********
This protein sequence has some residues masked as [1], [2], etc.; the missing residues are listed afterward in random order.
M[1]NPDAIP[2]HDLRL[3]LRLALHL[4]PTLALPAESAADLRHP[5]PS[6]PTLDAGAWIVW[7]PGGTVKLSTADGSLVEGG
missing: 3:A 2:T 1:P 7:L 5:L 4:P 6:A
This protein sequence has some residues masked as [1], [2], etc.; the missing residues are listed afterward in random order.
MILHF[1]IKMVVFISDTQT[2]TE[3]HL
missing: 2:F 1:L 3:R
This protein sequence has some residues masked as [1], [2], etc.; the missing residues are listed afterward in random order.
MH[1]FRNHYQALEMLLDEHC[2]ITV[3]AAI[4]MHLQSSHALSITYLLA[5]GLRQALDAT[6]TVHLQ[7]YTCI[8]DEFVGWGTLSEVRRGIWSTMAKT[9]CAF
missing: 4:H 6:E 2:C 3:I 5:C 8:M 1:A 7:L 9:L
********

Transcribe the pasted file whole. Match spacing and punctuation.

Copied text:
This protein sequence has some residues masked as [1], [2], etc.; the missing residues are listed afterward in random order.
M[1]NPDAIP[2]HDLRL[3]LRLALHL[4]PTLALPAESAADLRHP[5]PS[6]PTLDAGAWIVW[7]PGGTVKLSTADGSLVEGG
missing: 3:A 2:T 1:P 7:L 5:L 4:P 6:A
This protein sequence has some residues masked as [1], [2], etc.; the missing residues are listed afterward in random order.
MILHF[1]IKMVVFISDTQT[2]TE[3]HL
missing: 2:F 1:L 3:R
This protein sequence has some residues masked as [1], [2], etc.; the missing residues are listed afterward in random order.
MH[1]FRNHYQALEMLLDEHC[2]ITV[3]AAI[4]MHLQSSHALSITYLLA[5]GLRQALDAT[6]TVHLQ[7]YTCI[8]DEFVGWGTLSEVRRGIWSTMAKT[9]CAF
missing: 4:H 6:E 2:C 3:I 5:C 8:M 1:A 7:L 9:L